Thursday, May 28, 2009

Road-Testing the EyeFi Explore

Picasa Album

This morning on my bike ride, I decided to test out my new wireless memory card. The main selling point of the Eye-Fi cards is that they will wirelessly upload your digital photos to your computer and/or web albums. For me, however, the most intriguing thing about the Eye-Fi is that the Explore modeling will automatically tag photos with geographic coordinates.

How does it do that? GPS? No, actually, it detects wireless networks in the area and compares them versus a map of known wireless networks. If you think, "there aren't enough wireless networks in my area for that to work"...then you're probably wrong.

I tested it out last night in our living room. The first picture I took was tagged as being in the alley behind our house. My thoughts, in order:

  1. Hey! That's not quite right.
  2. Wow! That's actually really close.
  3. Hey! That's actually kinda scary

This morning on my bike ride, I decided to give it a further test. I took pictures at 5 locations. They probably weren't as widely dispersed as they should have been for a great test, but...oh, well.

  1. First, I took a picture while waiting for the light to change at Route 1 and Queens Chapel. One reason I have been riding this route lately is that it's the only light I have to wait for. EyeFi accuracy: within a few feet, it looks like.
  2. Next, I realized I hadn't stretched, so after riding down the steep hill on Amherst, I did some stretching. EyeFi accuracy: a few feet off (it put me on the road instead of the trail).
  3. Then, I decided on something trickier. I rode to the tunnel under the Metro tracks. The tunnel is quite muddy after the recent rains. Yesterday, after braving the mud, I found the way blocked ahead by yellow caution tape. Today, a jogger said that the trail looked open, but I turned around there anyway. EyeFi accuracy: Failure. It defaulted to the previous location. No surprise, since I can't imagine I was near any wireless networks.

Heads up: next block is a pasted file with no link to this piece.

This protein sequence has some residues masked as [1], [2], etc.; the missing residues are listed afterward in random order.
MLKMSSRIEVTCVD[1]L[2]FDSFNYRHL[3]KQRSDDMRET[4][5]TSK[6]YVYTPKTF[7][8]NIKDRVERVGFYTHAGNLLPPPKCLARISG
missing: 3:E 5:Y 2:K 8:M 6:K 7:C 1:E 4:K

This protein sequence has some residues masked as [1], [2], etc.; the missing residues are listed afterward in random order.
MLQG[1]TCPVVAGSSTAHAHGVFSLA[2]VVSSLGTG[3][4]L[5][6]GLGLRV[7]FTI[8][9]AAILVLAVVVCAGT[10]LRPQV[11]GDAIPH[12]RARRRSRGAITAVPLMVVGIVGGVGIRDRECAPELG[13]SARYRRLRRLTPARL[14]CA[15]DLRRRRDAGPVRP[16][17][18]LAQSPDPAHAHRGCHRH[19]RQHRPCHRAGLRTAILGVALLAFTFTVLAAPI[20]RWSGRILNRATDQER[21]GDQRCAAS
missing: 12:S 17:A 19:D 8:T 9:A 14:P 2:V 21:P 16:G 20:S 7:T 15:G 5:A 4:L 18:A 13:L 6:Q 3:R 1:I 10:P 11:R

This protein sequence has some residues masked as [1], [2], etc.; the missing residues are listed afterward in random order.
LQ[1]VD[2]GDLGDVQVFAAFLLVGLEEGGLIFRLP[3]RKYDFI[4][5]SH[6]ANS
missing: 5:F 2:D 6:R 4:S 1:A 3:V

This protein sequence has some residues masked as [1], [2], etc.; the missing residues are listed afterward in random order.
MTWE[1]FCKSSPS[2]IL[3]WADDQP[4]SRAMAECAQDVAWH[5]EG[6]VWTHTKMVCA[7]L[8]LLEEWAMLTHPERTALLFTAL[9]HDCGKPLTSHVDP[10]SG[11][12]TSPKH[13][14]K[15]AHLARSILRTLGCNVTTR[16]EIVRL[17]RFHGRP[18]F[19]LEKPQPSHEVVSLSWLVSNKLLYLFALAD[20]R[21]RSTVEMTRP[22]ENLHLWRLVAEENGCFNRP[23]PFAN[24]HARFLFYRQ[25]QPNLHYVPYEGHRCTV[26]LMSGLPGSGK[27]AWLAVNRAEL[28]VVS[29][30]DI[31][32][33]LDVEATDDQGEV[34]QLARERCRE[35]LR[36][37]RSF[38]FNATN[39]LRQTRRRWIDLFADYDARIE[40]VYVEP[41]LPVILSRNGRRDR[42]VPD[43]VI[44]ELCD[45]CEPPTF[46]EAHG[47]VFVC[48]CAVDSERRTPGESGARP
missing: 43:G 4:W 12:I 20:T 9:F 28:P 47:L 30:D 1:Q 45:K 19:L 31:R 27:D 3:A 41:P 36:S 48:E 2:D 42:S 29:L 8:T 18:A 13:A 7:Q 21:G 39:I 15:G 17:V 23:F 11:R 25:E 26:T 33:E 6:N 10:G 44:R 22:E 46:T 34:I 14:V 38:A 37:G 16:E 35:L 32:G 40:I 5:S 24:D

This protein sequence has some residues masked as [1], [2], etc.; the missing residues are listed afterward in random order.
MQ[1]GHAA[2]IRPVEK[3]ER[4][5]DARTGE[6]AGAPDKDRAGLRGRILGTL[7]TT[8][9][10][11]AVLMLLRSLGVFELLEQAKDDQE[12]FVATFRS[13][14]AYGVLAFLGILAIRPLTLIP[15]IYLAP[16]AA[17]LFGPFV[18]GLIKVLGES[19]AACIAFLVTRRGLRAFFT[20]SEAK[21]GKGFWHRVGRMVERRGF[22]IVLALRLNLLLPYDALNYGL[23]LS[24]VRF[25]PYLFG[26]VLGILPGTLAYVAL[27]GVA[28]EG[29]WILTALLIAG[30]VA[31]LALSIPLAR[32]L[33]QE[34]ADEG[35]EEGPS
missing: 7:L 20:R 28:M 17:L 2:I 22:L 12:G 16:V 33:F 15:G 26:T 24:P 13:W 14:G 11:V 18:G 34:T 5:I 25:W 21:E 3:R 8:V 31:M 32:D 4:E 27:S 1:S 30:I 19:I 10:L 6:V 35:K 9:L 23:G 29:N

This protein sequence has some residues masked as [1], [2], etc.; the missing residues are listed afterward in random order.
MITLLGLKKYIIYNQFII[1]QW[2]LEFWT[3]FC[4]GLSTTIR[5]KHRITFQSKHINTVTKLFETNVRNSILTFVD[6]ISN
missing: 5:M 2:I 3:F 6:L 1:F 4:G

4. On the way back up the hill on Amherst, I slipped a gear and had to turn the bike over to fix it. After my recent bike class, I think I know the problem, but am not sure of my competence to execute the repair myself. EyeFi accuracy: Great. I was especially impressed at the ability to distinguish between this and each of the other nearby locations, half a block away.
  5. I rode back via the University Park tennis courts and took a picture. EyeFi verdict: Failure; it defaulted to the Amherst location. This was a little disappointing, but not shocking.

When I got back, I set my camera down, turned it on...and the first two photos automatically uploaded. Later, I turned the camera back on, and the rest transferred.

Overall, I'm pretty impressed with the EyeFi. I think eventually cameras will need to combine this technology with GPS receivers to get much better coverage, but for now it won't be too hard to clean up the glitches by hand. (I avoided doing so on this set to demonstrate the drawbacks.) Hopefully I'll get to use this in some more exciting locations than College Park soon. Also, I've ordered a camera mount for my bike, so I'm looking forward to trying that out.

PS I just tested the links, and you may have to click on the album itself (rather than the links I've given to individual pictures) to see the mini-map Google provides for each photo.

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